72 Nat'l Law. Guild Rev. 109 (2015)
Masking Discrimination: How the Second Wave of RFRAS Can Weaken Protections for LGB Individuals

handle is hein.journals/guild72 and id is 115 raw text is: 

Laura Lane-Steele
                                         MASKING DISCRIMINATION:
                                      HOW THE SECOND WAVE OF
                                RFRAS CAN WEAKEN PROTECTIONS
                                              FOR LGB INDIVIDUALS
  Mya is an accountant for a small publicly held corporation, Smallcorp in
Louisville, Kentucky. Though she is out as a lesbian in all other sectors in
her life, she remains closeted at work because of the pervasive religiosity
and anti-gay attitudes of Smallcorp's board, management, and most of her
supervisors. One day, her boss, Jack, sees Mya and her partner out on a date.
He approaches the two and asks Mya who her friend is, not wanting to lie, she
comes out to him. The next week, Jack fires her, explaining that Smallcorp
employs only individuals of a certain moral pedigree. Although Kentucky
has no statewide protections for lesbian, gay, or bisexual (LGB) workers,
Mya decides to sue Smallcorp for violating a Louisville anti-discrimination
ordinance that protects workers based on their sexual orientation.' Smallcorp
plans to defend against Mya's claim by asserting that the anti-discrimination
ordinance violates its religious freedom under Kentucky's Religious Freedom
Restoration Act (RFRA) and that it should be granted an exemption from the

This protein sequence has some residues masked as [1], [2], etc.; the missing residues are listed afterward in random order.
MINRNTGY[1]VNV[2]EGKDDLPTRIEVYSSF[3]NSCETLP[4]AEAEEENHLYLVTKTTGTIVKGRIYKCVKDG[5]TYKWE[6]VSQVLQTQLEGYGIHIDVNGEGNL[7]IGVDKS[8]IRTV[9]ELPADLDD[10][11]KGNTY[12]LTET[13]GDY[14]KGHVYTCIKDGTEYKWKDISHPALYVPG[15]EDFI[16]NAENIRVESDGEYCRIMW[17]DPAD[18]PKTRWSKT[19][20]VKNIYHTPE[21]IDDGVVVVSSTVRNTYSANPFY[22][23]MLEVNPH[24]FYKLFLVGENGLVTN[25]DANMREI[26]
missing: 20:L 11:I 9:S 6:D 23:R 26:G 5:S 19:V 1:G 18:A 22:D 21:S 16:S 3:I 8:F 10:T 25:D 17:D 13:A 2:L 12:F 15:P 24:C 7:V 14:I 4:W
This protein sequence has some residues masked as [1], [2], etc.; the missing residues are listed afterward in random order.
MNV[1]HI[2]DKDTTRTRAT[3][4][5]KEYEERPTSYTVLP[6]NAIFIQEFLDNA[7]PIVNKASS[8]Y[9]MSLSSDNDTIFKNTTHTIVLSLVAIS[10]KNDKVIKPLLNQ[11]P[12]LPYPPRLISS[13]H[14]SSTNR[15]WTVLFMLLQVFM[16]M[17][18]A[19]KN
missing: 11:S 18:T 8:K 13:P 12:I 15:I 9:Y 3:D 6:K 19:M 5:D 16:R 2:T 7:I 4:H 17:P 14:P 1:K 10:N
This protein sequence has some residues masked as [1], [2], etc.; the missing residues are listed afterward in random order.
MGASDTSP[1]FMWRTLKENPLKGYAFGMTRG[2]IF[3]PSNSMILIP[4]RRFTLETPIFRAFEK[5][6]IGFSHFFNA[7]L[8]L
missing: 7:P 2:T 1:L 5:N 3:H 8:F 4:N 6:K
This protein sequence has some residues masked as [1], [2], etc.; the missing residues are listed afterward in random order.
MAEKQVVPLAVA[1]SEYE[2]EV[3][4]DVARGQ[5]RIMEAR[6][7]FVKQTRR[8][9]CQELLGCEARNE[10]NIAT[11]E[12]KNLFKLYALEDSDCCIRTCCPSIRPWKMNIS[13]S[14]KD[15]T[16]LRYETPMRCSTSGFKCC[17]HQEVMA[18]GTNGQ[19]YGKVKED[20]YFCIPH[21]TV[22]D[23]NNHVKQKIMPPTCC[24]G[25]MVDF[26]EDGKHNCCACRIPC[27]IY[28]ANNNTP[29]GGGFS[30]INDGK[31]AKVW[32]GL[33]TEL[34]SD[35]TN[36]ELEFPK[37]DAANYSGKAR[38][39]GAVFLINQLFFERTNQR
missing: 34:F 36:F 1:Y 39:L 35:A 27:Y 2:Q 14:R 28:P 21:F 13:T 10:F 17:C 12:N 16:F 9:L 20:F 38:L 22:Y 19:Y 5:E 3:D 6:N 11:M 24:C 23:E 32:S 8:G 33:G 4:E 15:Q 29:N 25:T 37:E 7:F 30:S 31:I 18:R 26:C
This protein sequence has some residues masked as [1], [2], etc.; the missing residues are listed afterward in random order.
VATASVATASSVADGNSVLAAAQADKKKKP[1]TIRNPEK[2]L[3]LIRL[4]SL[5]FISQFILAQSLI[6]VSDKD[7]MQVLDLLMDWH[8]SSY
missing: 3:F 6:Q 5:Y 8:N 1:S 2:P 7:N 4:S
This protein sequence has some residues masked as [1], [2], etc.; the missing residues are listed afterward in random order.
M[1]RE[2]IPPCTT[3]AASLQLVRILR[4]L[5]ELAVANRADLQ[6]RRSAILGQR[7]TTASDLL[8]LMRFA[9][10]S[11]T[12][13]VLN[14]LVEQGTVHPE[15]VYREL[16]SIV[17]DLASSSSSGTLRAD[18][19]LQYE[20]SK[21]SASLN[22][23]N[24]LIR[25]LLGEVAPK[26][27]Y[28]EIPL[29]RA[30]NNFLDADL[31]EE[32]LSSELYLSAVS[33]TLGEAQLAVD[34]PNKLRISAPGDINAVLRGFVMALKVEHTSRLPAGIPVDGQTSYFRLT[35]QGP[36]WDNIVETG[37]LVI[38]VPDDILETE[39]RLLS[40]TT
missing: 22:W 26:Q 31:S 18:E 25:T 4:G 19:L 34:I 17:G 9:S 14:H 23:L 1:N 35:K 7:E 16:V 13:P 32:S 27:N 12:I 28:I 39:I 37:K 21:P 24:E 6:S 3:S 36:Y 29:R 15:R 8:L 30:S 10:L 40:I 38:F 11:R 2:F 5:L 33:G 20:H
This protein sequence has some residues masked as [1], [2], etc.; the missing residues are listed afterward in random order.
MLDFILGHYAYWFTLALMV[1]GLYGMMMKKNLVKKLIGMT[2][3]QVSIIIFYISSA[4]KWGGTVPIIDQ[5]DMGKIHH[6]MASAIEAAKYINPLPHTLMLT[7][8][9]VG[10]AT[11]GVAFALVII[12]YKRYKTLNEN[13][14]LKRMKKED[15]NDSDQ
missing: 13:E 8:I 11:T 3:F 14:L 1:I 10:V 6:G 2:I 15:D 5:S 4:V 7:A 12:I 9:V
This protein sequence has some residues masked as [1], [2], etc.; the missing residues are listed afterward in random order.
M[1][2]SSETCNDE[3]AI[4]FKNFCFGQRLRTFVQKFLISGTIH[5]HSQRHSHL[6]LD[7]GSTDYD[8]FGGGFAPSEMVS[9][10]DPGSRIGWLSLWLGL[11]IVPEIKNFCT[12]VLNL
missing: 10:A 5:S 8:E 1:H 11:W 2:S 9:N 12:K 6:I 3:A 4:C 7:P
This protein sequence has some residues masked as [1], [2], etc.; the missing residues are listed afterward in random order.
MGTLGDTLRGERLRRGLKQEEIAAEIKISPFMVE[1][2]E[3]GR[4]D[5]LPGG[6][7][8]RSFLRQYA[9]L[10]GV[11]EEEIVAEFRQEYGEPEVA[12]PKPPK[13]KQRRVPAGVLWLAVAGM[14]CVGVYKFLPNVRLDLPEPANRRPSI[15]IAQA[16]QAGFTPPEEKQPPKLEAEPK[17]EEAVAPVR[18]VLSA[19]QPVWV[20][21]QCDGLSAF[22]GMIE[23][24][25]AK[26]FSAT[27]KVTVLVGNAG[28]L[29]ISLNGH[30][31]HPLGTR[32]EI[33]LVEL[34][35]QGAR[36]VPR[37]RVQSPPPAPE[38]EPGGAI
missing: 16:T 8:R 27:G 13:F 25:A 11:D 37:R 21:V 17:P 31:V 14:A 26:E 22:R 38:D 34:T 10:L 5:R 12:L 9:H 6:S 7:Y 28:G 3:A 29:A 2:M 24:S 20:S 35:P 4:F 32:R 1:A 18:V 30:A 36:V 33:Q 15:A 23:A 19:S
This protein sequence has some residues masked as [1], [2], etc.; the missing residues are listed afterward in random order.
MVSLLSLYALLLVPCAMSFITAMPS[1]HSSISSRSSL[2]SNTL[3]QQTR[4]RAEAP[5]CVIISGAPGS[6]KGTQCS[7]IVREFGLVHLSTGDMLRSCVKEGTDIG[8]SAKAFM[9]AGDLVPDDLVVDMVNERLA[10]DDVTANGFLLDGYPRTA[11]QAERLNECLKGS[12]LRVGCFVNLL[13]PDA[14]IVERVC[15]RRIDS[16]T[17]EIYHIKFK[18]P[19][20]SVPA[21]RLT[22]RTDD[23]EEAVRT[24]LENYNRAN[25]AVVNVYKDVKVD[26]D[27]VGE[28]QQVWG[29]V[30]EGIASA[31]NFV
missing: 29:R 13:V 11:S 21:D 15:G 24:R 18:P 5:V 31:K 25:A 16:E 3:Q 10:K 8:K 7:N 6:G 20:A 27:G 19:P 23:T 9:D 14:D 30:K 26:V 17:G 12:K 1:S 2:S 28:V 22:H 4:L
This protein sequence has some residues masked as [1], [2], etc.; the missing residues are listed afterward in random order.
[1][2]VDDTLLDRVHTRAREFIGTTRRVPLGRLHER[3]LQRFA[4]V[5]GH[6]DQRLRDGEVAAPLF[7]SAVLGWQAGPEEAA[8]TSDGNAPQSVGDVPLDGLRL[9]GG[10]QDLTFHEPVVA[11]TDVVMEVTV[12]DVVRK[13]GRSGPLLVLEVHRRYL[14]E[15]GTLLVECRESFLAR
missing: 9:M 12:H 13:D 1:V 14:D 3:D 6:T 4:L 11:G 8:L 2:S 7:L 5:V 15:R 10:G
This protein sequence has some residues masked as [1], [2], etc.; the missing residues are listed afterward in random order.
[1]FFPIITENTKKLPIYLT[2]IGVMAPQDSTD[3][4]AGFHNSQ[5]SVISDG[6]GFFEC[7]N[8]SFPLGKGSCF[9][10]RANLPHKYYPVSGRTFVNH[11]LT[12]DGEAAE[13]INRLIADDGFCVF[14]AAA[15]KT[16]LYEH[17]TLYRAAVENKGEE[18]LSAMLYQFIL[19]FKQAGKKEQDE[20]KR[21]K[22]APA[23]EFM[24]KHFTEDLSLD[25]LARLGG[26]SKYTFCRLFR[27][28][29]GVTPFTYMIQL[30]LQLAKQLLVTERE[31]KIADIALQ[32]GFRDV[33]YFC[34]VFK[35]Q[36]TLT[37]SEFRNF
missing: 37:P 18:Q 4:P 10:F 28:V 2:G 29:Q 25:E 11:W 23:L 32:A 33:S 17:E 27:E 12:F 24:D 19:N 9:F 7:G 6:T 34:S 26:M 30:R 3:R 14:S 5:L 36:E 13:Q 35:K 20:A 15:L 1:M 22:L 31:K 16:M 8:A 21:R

ordinance.' Much like the federal RFRA, Kentucky's law prohibits govern-
ment action that substantially burdens a person's free exercise of religion
unless the government is protecting a compelling interest and the law is the
least restrictive means of protecting this interest.3
  This piece will examine the legal framework and likely outcome of a case
like this by exploring how state RFRAs, particularly those in Kansas and Ken-
tucky have the potential to substantially weaken anti-discrimination laws based
on sexual orientation. LGB rights groups and other progressive politicians
and organizations have protested the proposal and enactment of recent state
RFRAs because of this potential,4 but no article to date examines the doctrinal
framework of exactly how the RFRAs damage existing anti-discrimination
laws. Additionally, while there has been some litigation involving the clash
between religious freedom and gay rights, many of these cases were decided
under First Amendment jurisprudence, not the RFRAs.5 As this piece explains,
religious litigants have more protections under RFRAs than they do under First
Amendment and thus are more dangerous to anti-discrimination ordinances.
  This article concludes that these states' RFRAs will seriously decrease the
effectiveness any current or future law protecting LGB citizens from discrimi-

Laura Lane-Steele is a student at Harvard Law School.

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